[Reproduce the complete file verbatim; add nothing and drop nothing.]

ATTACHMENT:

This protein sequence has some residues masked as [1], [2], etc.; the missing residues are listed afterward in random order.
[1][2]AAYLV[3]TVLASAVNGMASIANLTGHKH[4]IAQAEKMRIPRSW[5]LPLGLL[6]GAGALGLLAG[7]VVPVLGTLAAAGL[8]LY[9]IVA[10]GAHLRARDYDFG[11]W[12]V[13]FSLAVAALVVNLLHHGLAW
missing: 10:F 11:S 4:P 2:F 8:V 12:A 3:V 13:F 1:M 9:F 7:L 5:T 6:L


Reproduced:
This protein sequence has some residues masked as [1], [2], etc.; the missing residues are listed afterward in random order.
[1][2]AAYLV[3]TVLASAVNGMASIANLTGHKH[4]IAQAEKMRIPRSW[5]LPLGLL[6]GAGALGLLAG[7]VVPVLGTLAAAGL[8]LY[9]IVA[10]GAHLRARDYDFG[11]W[12]V[13]FSLAVAALVVNLLHHGLAW
missing: 10:F 11:S 4:P 2:F 8:V 12:A 3:V 13:F 1:M 9:F 7:L 5:T 6:L